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kind to strip it of those rights which are accorded to the humblest of the mechanial occupations-the right to a quid pro quo for services rendered. Were such a principle sanctioned at law, it would follow that only the inferior callings would be protected by courts, and that, consequently, the nobler the profession the less the legal right to any reward for practicing it. The statement of such a proposition is, in itself, a sufficient refutation of its principle, not to require further comment.

Mr. Pothier, with that elegance of statement and perspicuity of logic which distinguishes all his writings, has unfolded the true philosophy of this principle in the words following:

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"L'action qu'ont ces personnes pour demander une récompense de ces services, n'est pas actio ex locato, c'est persecutio extraordinaria, car cette récompense n'est pas un loyer, ce n'est pas le prix de leurs services, qui sont inestimables de leur nature; elle se regle sur ce qu'il est d'usage le plus communement de donner pour ces services, dans le lieu où ces personnes exercent leur profession." Pothier, Mandat, Oeuvres Tom. 5, ch. 1, § 2, 20.

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§ 34. Admitting even that the mandate created only an imperfect obligation in the mandator, and that a mere moral obligation is no ground for an implied promise, the principle is a good one which considers a past service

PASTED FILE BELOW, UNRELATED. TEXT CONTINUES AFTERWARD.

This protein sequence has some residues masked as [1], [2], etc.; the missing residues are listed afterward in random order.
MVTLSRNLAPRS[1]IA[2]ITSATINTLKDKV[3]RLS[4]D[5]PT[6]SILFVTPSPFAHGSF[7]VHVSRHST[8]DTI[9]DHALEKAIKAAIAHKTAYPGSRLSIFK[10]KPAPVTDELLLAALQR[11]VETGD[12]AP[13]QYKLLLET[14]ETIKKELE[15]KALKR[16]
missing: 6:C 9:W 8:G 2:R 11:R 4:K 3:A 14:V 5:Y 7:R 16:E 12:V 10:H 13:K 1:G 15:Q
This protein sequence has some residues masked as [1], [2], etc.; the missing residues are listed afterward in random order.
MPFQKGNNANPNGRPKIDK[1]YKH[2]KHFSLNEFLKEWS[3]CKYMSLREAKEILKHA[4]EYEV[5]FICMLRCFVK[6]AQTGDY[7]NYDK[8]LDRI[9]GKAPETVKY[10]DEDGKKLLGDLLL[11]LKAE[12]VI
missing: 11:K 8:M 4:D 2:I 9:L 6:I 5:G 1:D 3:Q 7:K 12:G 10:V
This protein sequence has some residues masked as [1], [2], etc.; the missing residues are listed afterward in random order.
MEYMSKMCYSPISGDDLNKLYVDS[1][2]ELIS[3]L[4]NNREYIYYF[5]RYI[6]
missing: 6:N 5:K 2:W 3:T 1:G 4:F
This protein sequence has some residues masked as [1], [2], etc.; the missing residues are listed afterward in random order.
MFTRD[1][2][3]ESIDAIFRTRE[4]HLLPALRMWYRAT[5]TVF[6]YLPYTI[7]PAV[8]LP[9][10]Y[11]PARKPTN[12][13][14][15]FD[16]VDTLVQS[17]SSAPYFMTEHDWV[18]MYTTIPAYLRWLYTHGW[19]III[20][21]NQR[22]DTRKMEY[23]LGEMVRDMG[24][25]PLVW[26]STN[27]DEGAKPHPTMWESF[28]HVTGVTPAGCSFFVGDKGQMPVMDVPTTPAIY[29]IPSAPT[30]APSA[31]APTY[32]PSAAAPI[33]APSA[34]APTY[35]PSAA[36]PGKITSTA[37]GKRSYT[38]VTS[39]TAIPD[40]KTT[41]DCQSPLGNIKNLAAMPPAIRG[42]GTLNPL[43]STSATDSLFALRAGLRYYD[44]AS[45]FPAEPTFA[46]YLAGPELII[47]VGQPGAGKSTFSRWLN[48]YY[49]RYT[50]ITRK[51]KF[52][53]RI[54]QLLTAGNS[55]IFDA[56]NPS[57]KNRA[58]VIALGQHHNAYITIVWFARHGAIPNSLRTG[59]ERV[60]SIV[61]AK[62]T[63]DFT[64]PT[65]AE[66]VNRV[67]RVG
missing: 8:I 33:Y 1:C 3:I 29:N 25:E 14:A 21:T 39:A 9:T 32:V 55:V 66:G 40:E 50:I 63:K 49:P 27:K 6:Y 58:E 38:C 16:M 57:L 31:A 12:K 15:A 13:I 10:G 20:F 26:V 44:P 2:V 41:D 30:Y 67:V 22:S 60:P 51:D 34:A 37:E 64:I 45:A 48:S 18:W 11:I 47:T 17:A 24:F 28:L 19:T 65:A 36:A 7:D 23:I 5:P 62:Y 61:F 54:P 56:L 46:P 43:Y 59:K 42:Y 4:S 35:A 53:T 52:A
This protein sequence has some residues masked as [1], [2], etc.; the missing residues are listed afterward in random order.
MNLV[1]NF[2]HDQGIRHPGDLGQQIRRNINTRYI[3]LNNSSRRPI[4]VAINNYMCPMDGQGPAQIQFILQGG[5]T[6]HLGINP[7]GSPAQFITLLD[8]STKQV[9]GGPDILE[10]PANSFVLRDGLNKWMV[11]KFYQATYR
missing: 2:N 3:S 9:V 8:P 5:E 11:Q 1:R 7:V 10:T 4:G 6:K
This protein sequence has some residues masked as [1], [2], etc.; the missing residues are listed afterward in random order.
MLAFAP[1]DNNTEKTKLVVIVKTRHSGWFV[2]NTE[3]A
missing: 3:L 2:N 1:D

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re accorded to the

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re such a principle
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, and that, conseless the legal right tatement of such a utation of its prin

statement and per Il his writings, has inciple in the words ces pour lesquels, libérale, et qu'en contrat de mandat, I qui les ont rendus la récompense ordident dans leur proens, les maitres de

pour demander une actio ex locato, c'est ecompense n'est pas rs services, qui sont regle sur ce qu'il est er pour ces services, ent leur profession." . 1, § 2, 20. mandate created only tor, and that a mere implied promise, the ders a past service

rendered upon request as a sufficient consideration upon
which to found a legal claim. The general rule of an im-
plied undertaking to remunerate another for services
rendered upon request, rests upon the broad principle that
when a person thus bestows his skill and labor for the
benefit of another, and no agreement is made in respect
to them, the law raises an implied promise to pay such
compensation as the person performing the services
deserves to have; and when there is no statutory or
other restraint upon the remedy, an action lies on such
promise.1 Hence the principle of the honorarium finds
no support in American law, even if it still does in Eng-
land, and although the right of the physician to sue upon
a quantum meruit, in an action of assumpsit to recover for
his services, virtually reduces his profession to the grade
of mere artisanship, it must not be forgotten that the time
and money spent by him in obtaining an education are so
much capital invested, for which he is justly entitled to
receive some return. It is the emolument in the first
instance that induces men to undergo the persistent trials
and daily fatigues of professional practice, and, as in the
case of the physician, to risk health and life in order to
save that of another. By parity of reason, since the law-
yer has a legal title to his fee-bill, so the physician can,
in all the United States, recover for his services, accord-
ing to their value. "For," says Chancellor Walworth,
"whatever may be the practice of other countries, however,